Wednesday, February 8, 2012

Safety tips for synthetic ETF use

Losing money is the fundamental risk for anyone buying any financial product. Whether a stock, bond, mutual fund, or ETF, investors have an expectation that information about these products will be correct, timely and complete. An entire industry has grown up around compliance and disclosure. Regulations for marketing and advertising investment products seem more rigorous than for lottery tickets that have a significantly lower expected return than most investment products and whose buyers appear less likely to afford losses. Go figure. Lotteries in Ontario alone account for about $3.8 billion in annual revenue with about half going to the government. I “Googled” tax on the stupid and “lottery” popped up. What then should we make of the higher regulatory scrutiny over mutual funds and the $10 billion plus of fees charged ($772.6 billion in assets @ 1.50%)?  
Investors know there are many ways to lose money. In looking at ETFs the risk of losing money can be broken into component parts.

Highest risk of losing money: costs
One never knows in advance what an investment’s return is going to be, but its cost is well known. Cost represents the greatest certainty of reducing capital for any product. Despite this obvious fact, it is stunning how many investors I’ve met have no real understanding of what they pay for products and services.
Some synthetic ETFs use swaps in their construction. In Canada these includes Horizon S&P/TSX 60 Index (HXT) and Horizons S&P 500 Index (HXS). Part of the cost of these products is the swap fee paid to counterparties to deliver the return of the underlying index. While the swap fee for HXT is listed as zero, interest and fees for securities lending likely provides the required margins. HXS bears a 0.30% fee. Investors should add this to the MER of 0.15%. The total expense ratio for HXT is 0.07%. These two ETFs offer a particular advantage for taxable investors by providing the total return of the underlying indices, the S&P/TSX 60 (HXT) and the S&P 500 (HXS). No taxable distributions are involved so capital compounds unfettered by tax.

Next highest risk of losing money: stupidity
Bet you thought this might be risk #1, but costs are certain. A stupid investor could actually get lucky once in a while!
Leveraged and inverse leveraged ETFs have been categorized as appropriate for daily trading only. This satisfies regulators and the compliance departments of brokerage firms even though the actual category should be “appropriate for daily trading only for dummies who won’t read the prospectus or bother to estimate volatility drag”. Otherwise intelligent people condemn these vehicles because compounding returns conceptually escapes them! Leveraged and inverse ETFs use synthetic structures although they are not listed in the table below. They form a subset of ETFs with embedded strategies. If you don’t understand a product, don’t buy it.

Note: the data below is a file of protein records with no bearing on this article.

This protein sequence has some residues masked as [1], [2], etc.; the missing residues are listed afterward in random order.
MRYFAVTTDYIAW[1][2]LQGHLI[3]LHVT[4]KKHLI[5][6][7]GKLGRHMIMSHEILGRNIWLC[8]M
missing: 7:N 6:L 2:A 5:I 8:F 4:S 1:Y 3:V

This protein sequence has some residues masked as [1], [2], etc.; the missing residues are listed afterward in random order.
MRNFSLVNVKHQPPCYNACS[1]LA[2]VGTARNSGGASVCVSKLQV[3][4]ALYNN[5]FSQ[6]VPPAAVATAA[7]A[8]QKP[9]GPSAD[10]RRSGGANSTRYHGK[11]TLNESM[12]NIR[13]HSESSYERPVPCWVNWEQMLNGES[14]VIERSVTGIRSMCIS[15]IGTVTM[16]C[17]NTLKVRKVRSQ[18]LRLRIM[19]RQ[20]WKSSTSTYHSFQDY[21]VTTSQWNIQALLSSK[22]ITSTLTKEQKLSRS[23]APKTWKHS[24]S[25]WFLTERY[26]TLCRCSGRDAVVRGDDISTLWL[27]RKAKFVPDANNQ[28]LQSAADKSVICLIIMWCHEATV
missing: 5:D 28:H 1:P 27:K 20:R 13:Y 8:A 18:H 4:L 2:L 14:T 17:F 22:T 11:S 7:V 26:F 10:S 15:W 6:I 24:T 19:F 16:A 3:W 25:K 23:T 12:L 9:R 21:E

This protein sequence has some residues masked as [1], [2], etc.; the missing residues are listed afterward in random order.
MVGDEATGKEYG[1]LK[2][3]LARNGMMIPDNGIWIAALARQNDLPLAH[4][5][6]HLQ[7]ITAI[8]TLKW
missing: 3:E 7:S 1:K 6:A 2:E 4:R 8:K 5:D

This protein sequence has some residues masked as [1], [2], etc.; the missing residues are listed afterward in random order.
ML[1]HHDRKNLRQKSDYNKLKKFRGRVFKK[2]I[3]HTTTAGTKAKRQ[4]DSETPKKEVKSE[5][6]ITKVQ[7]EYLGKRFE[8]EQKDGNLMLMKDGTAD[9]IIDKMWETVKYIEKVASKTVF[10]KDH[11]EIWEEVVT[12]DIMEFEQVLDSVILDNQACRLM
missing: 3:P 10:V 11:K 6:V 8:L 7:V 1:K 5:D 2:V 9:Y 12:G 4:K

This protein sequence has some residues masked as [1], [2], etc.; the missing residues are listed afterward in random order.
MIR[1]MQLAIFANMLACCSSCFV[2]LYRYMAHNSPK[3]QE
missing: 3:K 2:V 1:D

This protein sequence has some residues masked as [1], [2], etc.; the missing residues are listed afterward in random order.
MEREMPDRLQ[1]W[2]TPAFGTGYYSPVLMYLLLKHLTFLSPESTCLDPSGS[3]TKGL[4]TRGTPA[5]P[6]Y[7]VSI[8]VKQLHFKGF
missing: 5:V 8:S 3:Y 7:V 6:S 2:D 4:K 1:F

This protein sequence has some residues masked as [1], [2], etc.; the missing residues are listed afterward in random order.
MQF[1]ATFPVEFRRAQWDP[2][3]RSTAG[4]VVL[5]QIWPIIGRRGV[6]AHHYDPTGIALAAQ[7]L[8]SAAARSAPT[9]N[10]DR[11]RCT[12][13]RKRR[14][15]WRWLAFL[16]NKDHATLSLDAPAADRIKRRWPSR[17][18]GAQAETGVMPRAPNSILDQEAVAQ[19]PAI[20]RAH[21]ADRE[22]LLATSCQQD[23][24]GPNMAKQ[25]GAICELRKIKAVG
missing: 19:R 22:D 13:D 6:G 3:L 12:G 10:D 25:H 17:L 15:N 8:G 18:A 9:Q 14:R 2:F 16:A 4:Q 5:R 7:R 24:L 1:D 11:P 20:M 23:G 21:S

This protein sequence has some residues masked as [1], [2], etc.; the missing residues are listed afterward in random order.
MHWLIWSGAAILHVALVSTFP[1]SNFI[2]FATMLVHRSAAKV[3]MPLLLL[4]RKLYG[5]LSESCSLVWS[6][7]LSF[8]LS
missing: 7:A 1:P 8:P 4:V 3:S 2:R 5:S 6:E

Sometime risk of losing money: counterparty
Replicating an underlying index can be cumbersome. Some ETF sponsors choose to synthetically recreate performance. This involves posting collateral and having a counterparty (in Canada this means a bank) pledge the return. The quality of the counterparty and the liquidity and value of the collateral are the key points of concern for these ETFs. Synthetic structures involve fees that are classified as trading costs but should be considered as an overall cost of the structure.  
If one of the major banks fails as a counterparty, Canadians will have much more to worry about than just a synthetic ETF. Nevertheless, safeguards limit single counterparty exposure in Canada to 10%. In Europe, there is concern that ETF sponsors are using their own banks as counterparties. This has not happened in Canada yet. The risk of counterparty failure is difficult to assess. Just because it hasn’t happened here doesn’t mean it will never occur even if collateral in Canada is all cash. I learned from U.S. bond traders that some unquantifiable risks could be assessed as .05% on a trade. If one assumes that counterparty risk is 0.05% per annum, HXT’s actual-plus-notional cost would be 0.13% (0.08% TER plus 0.05% for counterparty risk). Over twenty years, the risk of a counterparty collapse with 100% cash collateral is 1.0%. This seems reasonable.
The table below shows all non-leveraged or inverse synthetic ETFs in Canada. Data is from a comprehensive report about ETF regulatory issues by National Bank Financial’s ETF team of Chiefalo, Straus and Zhang and is ranked by market value.

ETF Name
MV ($M)
Horizon S&P/TSX 60 Index
Claymore Advantaged High Yield Bond
Claymore Global Monthly Advantaged Dividend
Claymore Advantaged Canadian Bond Fund
Claymore Natural Gas Commodity
Claymore Broad Commodity
Horizon COMEX Silver
Horizon Betapro S&P 500 VIX Short Term  Futures Bull+
Horizon COMEX Gold
Horizon S&P 500 Index
Horizons Winter-term NYMEX Crude Oil
Horizon Betapro S&P 500 VIX Short Term Futures
Horizons Winter-term NYMEX Natural Gas
Synthetic structures are making useful products available to retail investors in cost effective packages. If you don’t understand these products or don’t want to do the research, may I commend lottery tickets or mutual funds for your consideration? Synthetic-based ETFs require more scrutiny. A little research will reveal valuable new strategies and products to you but you can’t pick them by using your spouse’s birth date.